EARLY ENGAGEMENT AROUND FUNDING
The empirical findings of the research confirmed that the current level of PCF in SA is non-existent. Some of the reasons for this include many of unintended consequences of the newness of the Act mentioned previously, business rescue processes being left too late, the poor financial state of the business that eventually files for rescue and the significant impact on the outcome by some of the key players (eg the financiers and business rescue practitioners).
Therefore one of the key ways for businesses to avoid this conundrum is to prepare themselves early on by engaging early with their creditors and lenders when they see the writing on the wall. The earlier a business considers its options on the road to business rescue, the more financing avenues are available to it. The success of a business rescue is linked to the ability of raising PCF successfully. However the research currently shows that there is a concerningly low level of PCF. It is interesting to note the number of concerns mentioned regarding the uncertainty still surrounding the interpretation of the Act and the need for additional case law or precedents to provide players in the industry with the confidence to get involved.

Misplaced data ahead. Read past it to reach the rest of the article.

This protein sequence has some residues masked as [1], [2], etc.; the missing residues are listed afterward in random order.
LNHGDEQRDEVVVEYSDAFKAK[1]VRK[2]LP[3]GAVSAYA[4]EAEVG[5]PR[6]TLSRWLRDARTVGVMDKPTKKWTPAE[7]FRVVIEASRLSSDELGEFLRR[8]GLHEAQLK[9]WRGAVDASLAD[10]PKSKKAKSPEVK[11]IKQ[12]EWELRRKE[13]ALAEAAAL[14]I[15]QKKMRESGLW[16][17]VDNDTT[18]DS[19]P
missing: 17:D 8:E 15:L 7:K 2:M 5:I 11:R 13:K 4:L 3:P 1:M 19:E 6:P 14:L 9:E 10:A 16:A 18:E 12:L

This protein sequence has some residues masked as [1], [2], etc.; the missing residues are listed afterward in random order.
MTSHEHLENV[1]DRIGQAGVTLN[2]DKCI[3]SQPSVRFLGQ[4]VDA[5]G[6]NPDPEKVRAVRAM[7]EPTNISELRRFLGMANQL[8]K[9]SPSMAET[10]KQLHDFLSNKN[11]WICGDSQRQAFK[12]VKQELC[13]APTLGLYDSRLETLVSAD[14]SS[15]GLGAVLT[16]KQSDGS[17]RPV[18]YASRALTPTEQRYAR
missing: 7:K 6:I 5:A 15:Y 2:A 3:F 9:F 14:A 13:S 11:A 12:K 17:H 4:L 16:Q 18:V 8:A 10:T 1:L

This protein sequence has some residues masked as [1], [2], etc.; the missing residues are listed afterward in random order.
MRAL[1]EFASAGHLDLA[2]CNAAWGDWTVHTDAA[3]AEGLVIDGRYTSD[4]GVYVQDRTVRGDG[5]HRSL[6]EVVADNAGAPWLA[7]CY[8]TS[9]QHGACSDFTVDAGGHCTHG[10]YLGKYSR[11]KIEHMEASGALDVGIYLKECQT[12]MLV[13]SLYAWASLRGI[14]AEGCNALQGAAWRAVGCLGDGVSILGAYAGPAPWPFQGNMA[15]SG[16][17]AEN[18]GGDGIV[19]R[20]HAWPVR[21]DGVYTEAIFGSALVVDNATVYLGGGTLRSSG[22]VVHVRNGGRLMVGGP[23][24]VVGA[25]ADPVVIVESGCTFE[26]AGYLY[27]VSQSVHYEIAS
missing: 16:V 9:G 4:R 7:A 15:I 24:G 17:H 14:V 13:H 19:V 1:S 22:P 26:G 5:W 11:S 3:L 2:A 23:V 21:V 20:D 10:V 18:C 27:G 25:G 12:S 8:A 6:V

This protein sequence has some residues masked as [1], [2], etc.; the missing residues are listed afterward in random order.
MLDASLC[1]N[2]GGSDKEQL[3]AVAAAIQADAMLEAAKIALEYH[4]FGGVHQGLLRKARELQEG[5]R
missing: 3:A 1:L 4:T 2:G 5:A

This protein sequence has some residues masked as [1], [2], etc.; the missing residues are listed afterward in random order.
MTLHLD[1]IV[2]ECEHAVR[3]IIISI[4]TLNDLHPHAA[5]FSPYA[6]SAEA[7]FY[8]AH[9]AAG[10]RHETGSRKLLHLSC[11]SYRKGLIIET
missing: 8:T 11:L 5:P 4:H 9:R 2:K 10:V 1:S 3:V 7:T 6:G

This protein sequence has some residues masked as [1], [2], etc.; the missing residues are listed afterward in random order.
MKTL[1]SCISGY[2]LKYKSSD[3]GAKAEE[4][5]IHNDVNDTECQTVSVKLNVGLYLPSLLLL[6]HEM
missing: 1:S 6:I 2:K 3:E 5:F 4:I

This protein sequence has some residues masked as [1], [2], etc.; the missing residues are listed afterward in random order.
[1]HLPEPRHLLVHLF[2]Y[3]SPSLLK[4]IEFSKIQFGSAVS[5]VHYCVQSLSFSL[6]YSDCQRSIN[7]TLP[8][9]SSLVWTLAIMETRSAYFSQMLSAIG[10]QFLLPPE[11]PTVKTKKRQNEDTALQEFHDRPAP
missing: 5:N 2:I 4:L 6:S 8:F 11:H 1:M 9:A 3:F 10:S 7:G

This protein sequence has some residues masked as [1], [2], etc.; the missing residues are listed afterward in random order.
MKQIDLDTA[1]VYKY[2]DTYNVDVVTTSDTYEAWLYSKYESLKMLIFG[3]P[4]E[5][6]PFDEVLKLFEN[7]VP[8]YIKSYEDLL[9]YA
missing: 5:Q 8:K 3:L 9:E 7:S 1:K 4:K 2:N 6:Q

The assumption that business rescue itself, through the defined processes available, will help to secure PCF, is misleading. In reality the only potential sources of funding will come from traditional and existing lenders/creditors, who may already be too overexposed to support the business any further. Therefore, if funding is crucial to the success of business rescue, it is critical that management ensure that it secures PCF way before, and as part of their decision to file for business rescue.
Wanya du Preez is Senior Manager of Restructuring Services, Corporate Finance, at Deloitte .